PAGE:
Behavioral Ecology and Sociobiology

, Volume 41, Issue 5, pp 335–341 | Cite as

Alternative reproductive tactics and male-dimorphism in the horned beetle Onthophagus acuminatus (Coleoptera: Scarabaeidae)

  • Douglas J. Emlen


Adult dung beetles (Onthophagus acuminatus) exhibit continuous variation in body size resulting from differential nutritional conditions experienced during larval development. Males of this species have a pair of horns that protrude from the base of the head, and the lengths of these horns are bimodally distributed in natural populations. Males growing larger than a threshold body size develop long horns, and males that do not achieve this size grow only rudimentary horns or no horns at all. Previous studies of other horned beetle species have shown that horned and hornless males often have different types of reproductive behavior. Here I describe the mating behaviors of the two male morphs of O. acuminatus during encounters with females. Females excavate tunnels beneath dung, where they feed, mate and provision eggs. Large, horned males were found to guard entrances to tunnels containing females. These males fought with all other males that attempted to enter these tunnels. In contrast, small, hornless males encountered females by sneaking into tunnels guarded by other males. In many instances, this was accomplished by digging new tunnels that intercepted the guarded tunnels below ground. Side-tunneling behavior allowed sneaking males to enter tunnels beneath the guarding male, and mate with females undetected. Both overall body size and relative horn length significantly affected the outcome of fights over tunnel ownership. These results suggest that alternative reproductive tactics may favor divergence in male horn morphology, with long horns favored in males large enough to guard tunnels, and hornlessness favored in smaller males that adopt the “sneaking” behavioral alternative.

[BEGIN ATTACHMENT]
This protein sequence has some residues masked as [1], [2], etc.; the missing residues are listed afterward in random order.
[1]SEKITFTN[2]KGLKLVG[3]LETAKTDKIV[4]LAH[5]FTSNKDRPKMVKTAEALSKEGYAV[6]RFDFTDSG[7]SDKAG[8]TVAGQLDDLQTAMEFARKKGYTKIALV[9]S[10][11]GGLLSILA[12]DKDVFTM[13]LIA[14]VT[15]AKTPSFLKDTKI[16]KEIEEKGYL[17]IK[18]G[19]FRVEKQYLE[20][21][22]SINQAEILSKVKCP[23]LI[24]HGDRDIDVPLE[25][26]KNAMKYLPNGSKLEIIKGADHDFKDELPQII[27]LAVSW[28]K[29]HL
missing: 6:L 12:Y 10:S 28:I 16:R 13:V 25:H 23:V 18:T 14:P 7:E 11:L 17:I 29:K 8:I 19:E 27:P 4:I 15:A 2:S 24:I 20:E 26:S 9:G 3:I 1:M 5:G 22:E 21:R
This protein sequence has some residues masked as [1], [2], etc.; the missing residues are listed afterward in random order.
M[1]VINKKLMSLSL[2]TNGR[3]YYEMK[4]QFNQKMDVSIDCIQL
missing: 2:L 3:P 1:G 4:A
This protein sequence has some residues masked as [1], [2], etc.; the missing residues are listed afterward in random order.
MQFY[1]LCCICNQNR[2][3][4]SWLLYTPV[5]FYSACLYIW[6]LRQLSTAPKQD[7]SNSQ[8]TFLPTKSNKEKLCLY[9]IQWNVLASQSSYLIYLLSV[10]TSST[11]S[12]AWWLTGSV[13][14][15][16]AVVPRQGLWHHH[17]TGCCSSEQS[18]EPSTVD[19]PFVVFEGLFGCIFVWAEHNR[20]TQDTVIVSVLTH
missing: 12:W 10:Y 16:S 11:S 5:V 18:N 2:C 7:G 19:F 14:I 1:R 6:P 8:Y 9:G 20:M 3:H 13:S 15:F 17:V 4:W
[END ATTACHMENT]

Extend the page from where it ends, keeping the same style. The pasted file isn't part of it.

Key words Alternative reproductive behavior Male dimorphism Male competition Horned beetles Onthophagus 


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Copyright information

© Springer-Verlag Berlin Heidelberg 1997

Authors and Affiliations

  • Douglas J. Emlen
    • 1
  1. 1.Department of Ecology and Evolutionary Biology, Princeton University, Princeton, NJ 08544-1003, USAUS

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